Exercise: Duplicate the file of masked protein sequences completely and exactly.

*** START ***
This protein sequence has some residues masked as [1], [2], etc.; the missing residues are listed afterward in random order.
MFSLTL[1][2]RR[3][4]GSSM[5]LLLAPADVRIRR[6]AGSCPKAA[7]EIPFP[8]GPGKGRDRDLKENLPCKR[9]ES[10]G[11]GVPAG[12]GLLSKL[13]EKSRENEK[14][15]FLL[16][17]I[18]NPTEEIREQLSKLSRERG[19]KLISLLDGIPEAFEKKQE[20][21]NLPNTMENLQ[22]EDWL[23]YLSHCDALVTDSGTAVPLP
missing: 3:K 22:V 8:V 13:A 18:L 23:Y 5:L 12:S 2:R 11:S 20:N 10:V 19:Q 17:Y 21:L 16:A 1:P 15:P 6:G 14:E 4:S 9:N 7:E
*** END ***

This protein sequence has some residues masked as [1], [2], etc.; the missing residues are listed afterward in random order.
MFSLTL[1][2]RR[3][4]GSSM[5]LLLAPADVRIRR[6]AGSCPKAA[7]EIPFP[8]GPGKGRDRDLKENLPCKR[9]ES[10]G[11]GVPAG[12]GLLSKL[13]EKSRENEK[14][15]FLL[16][17]I[18]NPTEEIREQLSKLSRERG[19]KLISLLDGIPEAFEKKQE[20][21]NLPNTMENLQ[22]EDWL[23]YLSHCDALVTDSGTAVPLP
missing: 3:K 22:V 8:V 13:A 18:L 23:Y 5:L 12:S 2:R 11:S 20:N 10:V 19:Q 17:Y 21:L 16:A 1:P 15:P 6:G 14:E 4:S 9:N 7:E